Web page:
Was it the case, perhaps, that people were insensitive to aspect altogether in this paradigm? To examine this, we included (from Experiment 2 onwards) a measure that asked subjects: how many times did X hit Y? Here we consistently found highly robust effects of grammatical aspect. If the progressive was used (e.g., was hitting), subjects estimated more instances of hitting than with the simple past (e.g., hit). Evidently, people were sensitive to grammatical aspect in this paradigm but this did not extend convincingly to intentionality judgments. Because of this, our fourth experiment was a close replication of Experiment 3 in [7]. We found no effect.

At this point, we decided to take a few steps back to check the foundations on which we were building. We initiated a registered replication project, performing direct replications of the Experiment 3 in [7]. The results have now been published in Perspectives on Psychological Science [9]

The forest plot below represents one of the three main dependent measures, criminal intentionality. It shows the original study at the top (the difference between the simple past and progressive in terms of intentionality ratings). Underneath are the 12 replication studies. The meta-analytic effect (which excluded the MTurk study and the original experiment, as dictated by the protocol) is practically zero; if anything, it goes in the opposite direction from what was predicted. [Note how the one MTurk study is spot on with regard to the meta-analytic effect, whereas the original effect is not.] None of the replication experiments showed an effect in the predicted direction, although two showed an effect in the opposite direction. The same pattern emerged for the two other dependent measures, intention attribution and detailed processing: no effects in the predicted direction.

There was one change made to the original vignette. The editor, Alex Holcombe, noted that it is odd to state he was pulling out and he was pointing because you cannot be doing both at the same time. This makes sense in light of the description of the imperfective aspect that I gave at the beginning of this post. In the vignette, was pulling indicates that we're in the middle of a pulling event. Given the temporal dependency between pulling and pointing--you first have to finish pulling a gun before you can point it--you cannot be pulling and pointing at the same time. So the proper way to convey that the action was completed is to use the perfective, pulled. Both the original authors and replicators agreed with the editor's proposed change to the protocol. After all, it would be silly if the original effect hinged on a nonsensical phrase.

And the evidence we have suggests that it doesn't. As the Replication Report mentions, one more replication was run, by Chris Kurby. This experiment used the original text. It could not be included in the meta-analysis because it was not preregistered but it is available on the Open Science Framework. This study did not yield significant effects for any of the three dependent measures (all ps >.28). For example, the means for criminal intentionality are 3.79 for imperfective and 3.86 for perfective, which is quite similar to the meta-analytic effect shown above.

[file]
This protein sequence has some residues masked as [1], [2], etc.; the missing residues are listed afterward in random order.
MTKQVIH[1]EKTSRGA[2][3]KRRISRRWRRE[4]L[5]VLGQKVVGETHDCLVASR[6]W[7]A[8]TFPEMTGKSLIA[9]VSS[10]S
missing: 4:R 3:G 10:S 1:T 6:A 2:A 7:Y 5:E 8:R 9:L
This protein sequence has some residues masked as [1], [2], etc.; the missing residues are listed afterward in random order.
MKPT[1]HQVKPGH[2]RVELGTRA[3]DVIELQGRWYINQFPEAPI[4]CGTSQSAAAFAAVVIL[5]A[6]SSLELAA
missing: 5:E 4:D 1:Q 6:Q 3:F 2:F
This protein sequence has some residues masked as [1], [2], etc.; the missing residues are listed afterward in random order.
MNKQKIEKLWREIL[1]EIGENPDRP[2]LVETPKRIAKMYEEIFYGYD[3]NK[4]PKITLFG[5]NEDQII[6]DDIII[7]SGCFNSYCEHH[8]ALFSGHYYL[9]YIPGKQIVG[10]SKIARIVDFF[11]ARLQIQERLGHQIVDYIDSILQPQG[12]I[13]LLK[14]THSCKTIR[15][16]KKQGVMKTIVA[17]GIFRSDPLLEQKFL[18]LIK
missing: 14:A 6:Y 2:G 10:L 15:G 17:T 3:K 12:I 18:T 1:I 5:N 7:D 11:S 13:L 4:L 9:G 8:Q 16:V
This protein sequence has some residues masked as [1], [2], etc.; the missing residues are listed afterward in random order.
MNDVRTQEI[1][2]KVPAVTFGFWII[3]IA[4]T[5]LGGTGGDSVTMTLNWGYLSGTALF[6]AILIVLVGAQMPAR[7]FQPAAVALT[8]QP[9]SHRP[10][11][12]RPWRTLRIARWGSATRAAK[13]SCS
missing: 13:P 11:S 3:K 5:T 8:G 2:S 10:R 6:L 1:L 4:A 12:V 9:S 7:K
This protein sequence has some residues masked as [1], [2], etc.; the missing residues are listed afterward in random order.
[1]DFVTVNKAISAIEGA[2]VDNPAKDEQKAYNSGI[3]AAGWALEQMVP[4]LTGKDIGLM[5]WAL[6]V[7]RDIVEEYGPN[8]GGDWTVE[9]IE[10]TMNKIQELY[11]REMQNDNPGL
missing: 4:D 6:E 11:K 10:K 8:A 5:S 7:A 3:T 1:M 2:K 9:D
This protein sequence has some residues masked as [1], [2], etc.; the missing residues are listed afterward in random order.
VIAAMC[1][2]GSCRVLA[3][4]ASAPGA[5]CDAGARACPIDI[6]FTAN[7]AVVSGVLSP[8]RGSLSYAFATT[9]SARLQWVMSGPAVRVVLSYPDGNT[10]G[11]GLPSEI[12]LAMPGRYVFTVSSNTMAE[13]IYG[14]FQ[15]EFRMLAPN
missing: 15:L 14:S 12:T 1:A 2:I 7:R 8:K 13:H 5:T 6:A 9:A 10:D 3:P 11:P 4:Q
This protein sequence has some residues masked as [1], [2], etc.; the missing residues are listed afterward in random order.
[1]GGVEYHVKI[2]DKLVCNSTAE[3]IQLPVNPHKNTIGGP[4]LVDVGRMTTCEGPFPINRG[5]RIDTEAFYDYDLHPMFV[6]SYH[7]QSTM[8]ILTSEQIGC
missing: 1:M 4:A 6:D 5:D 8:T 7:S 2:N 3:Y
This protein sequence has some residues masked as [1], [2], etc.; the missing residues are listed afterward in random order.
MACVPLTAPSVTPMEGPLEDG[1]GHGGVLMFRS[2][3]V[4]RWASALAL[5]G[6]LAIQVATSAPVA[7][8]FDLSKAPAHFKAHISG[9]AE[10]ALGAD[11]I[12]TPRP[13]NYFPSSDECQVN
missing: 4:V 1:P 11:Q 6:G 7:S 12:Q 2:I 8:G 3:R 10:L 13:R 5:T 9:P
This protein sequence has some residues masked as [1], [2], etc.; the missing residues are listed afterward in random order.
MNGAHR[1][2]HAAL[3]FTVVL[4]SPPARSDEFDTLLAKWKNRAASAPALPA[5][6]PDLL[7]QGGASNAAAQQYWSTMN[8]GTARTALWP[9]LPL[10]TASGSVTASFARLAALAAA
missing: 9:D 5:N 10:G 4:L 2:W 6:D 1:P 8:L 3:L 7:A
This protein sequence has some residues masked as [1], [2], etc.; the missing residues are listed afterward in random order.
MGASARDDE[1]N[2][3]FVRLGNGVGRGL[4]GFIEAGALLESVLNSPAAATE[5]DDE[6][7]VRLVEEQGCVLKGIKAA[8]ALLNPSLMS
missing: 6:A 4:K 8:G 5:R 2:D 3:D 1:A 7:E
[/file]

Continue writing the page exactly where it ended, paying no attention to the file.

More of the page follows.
So what are we to make of this? Evidently, the large original effect was thoroughly non-replicated. Yet our own findings, with much more power, showed some, but inconsistent, effects of grammatical aspect on intentionality judgments and legal decision making, although not in the experiment (Experiment 4) that was modeled after Hart and Albarracin (2011). At the same time, we found strong evidence that our subjects were sensitive to the semantics of the aspect manipulation. This sensitivity, however, clearly failed to extend consistently to intentionality judgments, most notably in experiments that were modeled after the original experiment.

So I think the most reasonable conclusion at this point is this. Linguistic analysis and cognitive processing data suggest that grammatical aspect can have an impact on event comprehension. However, we need to think of a different paradigm to investigate whether these effects extend to social cognition.

There are several lessons we can draw from this.
  1. First conduct a direct replication before you decide to build on a finding. Of course, Richard Feynman already said this (pp. 12-13) a long time ago.
  2. Even if you find large cognitive effects based on a linguistic manipulation, these do not readily translate to consistent effects at the social level. We need to know more about the mechanisms involved.
  3. A single nonreplication may not mean much, but a dozen surely does.
  4. Don’t call something by the wrong name in a scientific contribution, as I did by saying verb aspect rather than grammatical aspect, because later authors will copy your mistake (see references).


[1] Pinker, S. (1994). The Language Instinct. New York, NY: Harper Perennial Modern Classics, p. 15.

[2] Langacker, R.W. (1987). Foundations of cognitive grammar. Vol. 1, Theoretical prerequisites. Stanford, CA: Stanford University Press.

[3] Truitt , T. P., & Zwaan, R. A. (1997, November). Verb aspect affects the generation of instrument inferences. Paper presented at the 38th Annual Meeting of the Psychonomic Society, Philadelphia.

[6] Magliano, J.P. & Schleich, M.C. (2000) Verb Aspect and Situation Models, Discourse Processes, 29, 83-112.

[7] Hart, W., & AlbarracĂ­n, D. (2011). Learning about what others were doing: Verb aspect and attributions of mundane and criminal intent for past actions. Psychological Science, 22, 261-266. doi: 10.1177/0956797610395393